Bone Broth is being mentioned more and more often in mainstream media today. Whether on a nationally-televised diet competition show, in books on gut health, or on cookbook bestseller lists. So what exactly is bone broth and how do you make it? And more importantly, why all the buzz around it?
(Disclosure: Please note that this post contains affiliate links. If you click one of the links and make a purchase, we may receive a commission that will help support this blog. Thanks so much.)
What is Bone Broth?
I personally find that Wikipedia has one of the most straightforward definitions of bone broth. ” It is a type of stock that is produced by boiling bones and other flavorings until the bones crumble apart into the stock.”
It differs from your standard beef, chicken or other broth, because of the length of time it takes to prepare. To create the best broth, many chefs recommended simmering ingredients for anywhere from 12 to 48 hours.
Bone broth has been around for centuries and has been eaten in varying forms by cultures worldwide. Its mainstream popularity has risen and waned, with present time being one of great interest.
Why is it Currently Growing in Popularity?
The Bone Broth popularity train got rolling with the increased interest in Paleo diets starting a few years ago. It has gained momentum as it has gotten into more and more restaurants, shops and mainstream groceries. Additionally, the fact that some high profile celebrities have jumped on the bandwagon has added fuel to the movement.
Many claims are made about the health benefits of bone broth ranging from it being helpful for weight loss to it assisting in healing inflammatory diseases and injuries. Dietitians and nutritionists differ in their opinions on the extend of the benefits of the broth, and a significant body of research about this food does not exist.
In the end, it is up to us individuals to decide, based upon our own experiences, the benefits of the broth to our bodies and how we incorporate it into our diets.
I am personally a big fan of moderation in all things. I can certainly see how eating food made from scratch without preservatives is preferable to ready-made preservative filled options. But I am also a realist, knowing that because of the prep time required for bone broth, this is probably not something that I am personally going to be eating week in and week out.
I know that it is something that I could incorporate into my food lineup in some way, if for nothing else than being able to use all the parts of the meat or fish. (This is just my opinion, based upon my lifestyle, though.)
How to Prepare Bone Broth
Bone Broth can be prepared using beef, chicken, fish, pork, or other animal bones. It can be simmered on the stove top or in a crock pot.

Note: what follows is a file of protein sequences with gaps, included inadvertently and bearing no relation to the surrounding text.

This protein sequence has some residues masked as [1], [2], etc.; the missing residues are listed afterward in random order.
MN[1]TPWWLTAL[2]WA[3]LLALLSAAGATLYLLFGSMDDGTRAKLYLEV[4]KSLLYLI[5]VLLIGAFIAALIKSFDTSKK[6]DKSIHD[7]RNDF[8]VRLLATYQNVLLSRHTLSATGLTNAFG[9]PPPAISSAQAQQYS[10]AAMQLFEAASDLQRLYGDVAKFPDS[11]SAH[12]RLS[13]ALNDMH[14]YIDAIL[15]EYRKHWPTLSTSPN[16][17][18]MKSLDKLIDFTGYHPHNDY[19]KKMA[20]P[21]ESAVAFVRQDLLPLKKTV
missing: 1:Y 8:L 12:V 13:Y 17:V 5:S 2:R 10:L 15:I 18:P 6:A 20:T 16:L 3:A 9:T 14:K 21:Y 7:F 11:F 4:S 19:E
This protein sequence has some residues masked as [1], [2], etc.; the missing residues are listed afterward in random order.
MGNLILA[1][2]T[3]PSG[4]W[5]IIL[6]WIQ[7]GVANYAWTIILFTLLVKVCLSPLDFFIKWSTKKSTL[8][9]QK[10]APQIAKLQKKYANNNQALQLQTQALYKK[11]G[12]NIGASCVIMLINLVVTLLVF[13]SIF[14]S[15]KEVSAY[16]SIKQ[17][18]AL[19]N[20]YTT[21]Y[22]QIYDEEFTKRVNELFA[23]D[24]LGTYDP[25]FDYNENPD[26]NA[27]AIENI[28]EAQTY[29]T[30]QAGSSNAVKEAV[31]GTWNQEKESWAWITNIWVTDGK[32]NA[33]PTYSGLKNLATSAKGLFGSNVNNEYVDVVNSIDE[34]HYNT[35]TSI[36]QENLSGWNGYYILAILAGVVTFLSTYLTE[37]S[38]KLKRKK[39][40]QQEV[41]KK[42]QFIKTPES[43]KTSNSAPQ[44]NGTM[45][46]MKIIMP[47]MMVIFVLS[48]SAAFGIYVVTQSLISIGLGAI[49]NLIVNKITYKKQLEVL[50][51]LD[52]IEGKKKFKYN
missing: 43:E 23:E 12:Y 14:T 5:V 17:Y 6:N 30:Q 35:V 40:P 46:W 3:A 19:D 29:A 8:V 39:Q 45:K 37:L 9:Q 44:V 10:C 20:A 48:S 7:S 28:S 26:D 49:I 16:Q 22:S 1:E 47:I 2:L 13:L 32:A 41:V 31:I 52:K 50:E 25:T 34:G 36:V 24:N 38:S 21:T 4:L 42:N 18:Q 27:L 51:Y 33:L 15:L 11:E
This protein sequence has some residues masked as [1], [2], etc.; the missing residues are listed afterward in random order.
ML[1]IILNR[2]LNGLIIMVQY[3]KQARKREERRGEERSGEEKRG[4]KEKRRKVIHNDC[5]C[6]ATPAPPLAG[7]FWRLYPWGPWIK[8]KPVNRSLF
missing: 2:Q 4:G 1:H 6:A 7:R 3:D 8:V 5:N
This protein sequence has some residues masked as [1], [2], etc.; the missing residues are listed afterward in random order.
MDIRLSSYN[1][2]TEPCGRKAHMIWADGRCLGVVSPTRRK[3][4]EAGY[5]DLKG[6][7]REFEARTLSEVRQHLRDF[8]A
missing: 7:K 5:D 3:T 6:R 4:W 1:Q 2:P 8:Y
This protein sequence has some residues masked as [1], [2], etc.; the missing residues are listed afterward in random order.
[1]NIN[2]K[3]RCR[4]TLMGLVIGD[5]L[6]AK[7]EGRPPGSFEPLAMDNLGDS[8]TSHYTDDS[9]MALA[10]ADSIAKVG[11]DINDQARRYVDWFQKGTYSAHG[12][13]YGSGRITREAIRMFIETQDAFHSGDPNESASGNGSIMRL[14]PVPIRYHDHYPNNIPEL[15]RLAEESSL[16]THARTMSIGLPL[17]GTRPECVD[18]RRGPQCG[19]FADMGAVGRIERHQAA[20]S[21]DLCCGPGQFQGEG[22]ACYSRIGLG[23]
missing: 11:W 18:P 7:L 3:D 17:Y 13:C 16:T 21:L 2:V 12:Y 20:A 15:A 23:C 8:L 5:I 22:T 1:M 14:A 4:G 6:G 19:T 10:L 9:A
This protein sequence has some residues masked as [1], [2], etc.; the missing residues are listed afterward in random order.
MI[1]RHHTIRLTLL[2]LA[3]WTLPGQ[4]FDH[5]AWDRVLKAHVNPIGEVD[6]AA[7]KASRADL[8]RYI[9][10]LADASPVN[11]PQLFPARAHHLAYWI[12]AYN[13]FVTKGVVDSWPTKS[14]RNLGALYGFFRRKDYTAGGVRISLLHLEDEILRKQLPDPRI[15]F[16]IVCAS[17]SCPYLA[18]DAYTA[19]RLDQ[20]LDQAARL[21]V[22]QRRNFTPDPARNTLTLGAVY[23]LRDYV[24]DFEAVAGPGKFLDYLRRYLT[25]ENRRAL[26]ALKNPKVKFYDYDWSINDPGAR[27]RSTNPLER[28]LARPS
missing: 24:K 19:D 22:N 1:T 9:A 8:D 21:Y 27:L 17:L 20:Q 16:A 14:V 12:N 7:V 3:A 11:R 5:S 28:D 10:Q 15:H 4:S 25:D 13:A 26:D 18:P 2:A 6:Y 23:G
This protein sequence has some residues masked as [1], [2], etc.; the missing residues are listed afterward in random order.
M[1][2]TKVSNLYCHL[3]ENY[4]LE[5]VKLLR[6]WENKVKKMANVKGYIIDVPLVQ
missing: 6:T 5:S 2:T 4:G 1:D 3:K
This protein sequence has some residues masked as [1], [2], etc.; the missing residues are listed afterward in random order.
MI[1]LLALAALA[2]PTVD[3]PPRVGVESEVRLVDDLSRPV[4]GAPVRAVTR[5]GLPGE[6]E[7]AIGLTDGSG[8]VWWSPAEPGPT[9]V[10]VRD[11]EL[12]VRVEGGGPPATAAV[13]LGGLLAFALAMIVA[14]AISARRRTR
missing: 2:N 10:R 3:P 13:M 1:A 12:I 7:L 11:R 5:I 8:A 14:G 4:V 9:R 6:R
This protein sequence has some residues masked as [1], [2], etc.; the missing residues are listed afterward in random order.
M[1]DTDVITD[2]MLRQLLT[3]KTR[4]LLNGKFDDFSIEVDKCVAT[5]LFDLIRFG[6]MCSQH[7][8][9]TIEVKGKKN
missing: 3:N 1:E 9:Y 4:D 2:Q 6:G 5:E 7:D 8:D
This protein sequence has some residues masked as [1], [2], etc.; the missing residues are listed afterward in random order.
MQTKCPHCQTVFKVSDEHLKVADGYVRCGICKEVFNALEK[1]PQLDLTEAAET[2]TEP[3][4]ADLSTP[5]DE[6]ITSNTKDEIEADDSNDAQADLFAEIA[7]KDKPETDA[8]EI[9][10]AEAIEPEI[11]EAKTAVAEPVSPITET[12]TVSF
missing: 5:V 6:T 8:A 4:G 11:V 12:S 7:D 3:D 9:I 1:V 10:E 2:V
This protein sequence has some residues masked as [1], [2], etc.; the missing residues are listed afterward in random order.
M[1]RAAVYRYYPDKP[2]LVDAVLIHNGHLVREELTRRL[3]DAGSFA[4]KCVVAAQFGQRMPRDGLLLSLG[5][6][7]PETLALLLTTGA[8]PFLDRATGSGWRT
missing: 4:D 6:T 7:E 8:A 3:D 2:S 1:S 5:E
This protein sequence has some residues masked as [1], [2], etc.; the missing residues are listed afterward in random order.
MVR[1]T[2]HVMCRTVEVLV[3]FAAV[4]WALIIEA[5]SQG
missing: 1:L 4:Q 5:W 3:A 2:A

Along with the bones are generally added ingredients such as water, cider vinegar, vegetables (such as carrots, celery, onions, leeks) and spices (such as bay leaves, garlic, peppercorns). For recipes and prep instructions for various kinds of bone broth, check out:
Beef Bone Broth via Epicurious
Bone Broth with Tortellini by Jamie Oliver via The Globe and Mail.
3 Healthy Bone Broth Recipes from Around the World by Marco Canora via Vogue (Roasted Lamb Broth, Grassfed Beef Broth, and Hearth Broth)
How to Make Bone Broth in Your Slow Cooker by Davida at The Healthy Maven
How to Store Bone Broth by Michelle at Nom Nom Paleo.
You may wish to also check out more from Marco Canora at Brodo: A Bone Broth Cookbook.
For more Food Tips:
24 Bloggers with Outstanding Gluten Free Recipes
I always wondered what bone broth was, and I never even thought to look it up! Good thing you did, because now I know. I have heard a lot about it lately in the blogging world. Thanks for sharing and educating me.
Glad to share and so pleased this is helpful. Thanks so much for letting me know.
karyl henry says
I’ve made my own veggie broth for the last few months, but I’ve never thought of making bone broth. Have you ever used oxtail bones? I absolutely love oxtail, and have heard that it makes the most divine, rich broth.
Thanks for sharing this. I’ll have to try it out.
Gaye @CalmHealthySexy says
Hi Sarah – Thanks for sharing with the Let’s Get Real Party. Pinned.
I currently purchase whole chickens from a local farmer who allows them free range, no hormones, GMOs ect. I use the leftover bones to make my bone broth when I can. Thanks for sharing at Let’s Get Real Link Party.
diane @smartmoneysimplelife says
I *always* make bone broth with the left over chicken carcass (usually free range but often organic) and use it in all sorts of ways; soups, stews, gravy…
I like to let mine simmer for a long time and I don’t add anything else to it, just the bones and any fat or jelly left in the roasting pan that didn’t get used for gravy. I know I have a good batch when it turns to jelly in the fridge.
Brilliant stuff! Frugal and a great way of increasing your mineral intake.
Thanks so much for sharing your experience with making bone broth. You have it down to an art form. Very helpful. Sending some Twitter love back your way.
Julie Fuller says
Loved the info about bone broth. Might try the slow cooker recipe. Will let you know how it tastes….
Slow cooker definitely looked like a great way to go.
Danita Carr says
I whole heartedly agree with you. I do it when I can, just to have on hand, but it’s not always practical… Thanks for sharing this post! #SmallVictories
Glad to and enjoying hopping over and linking up.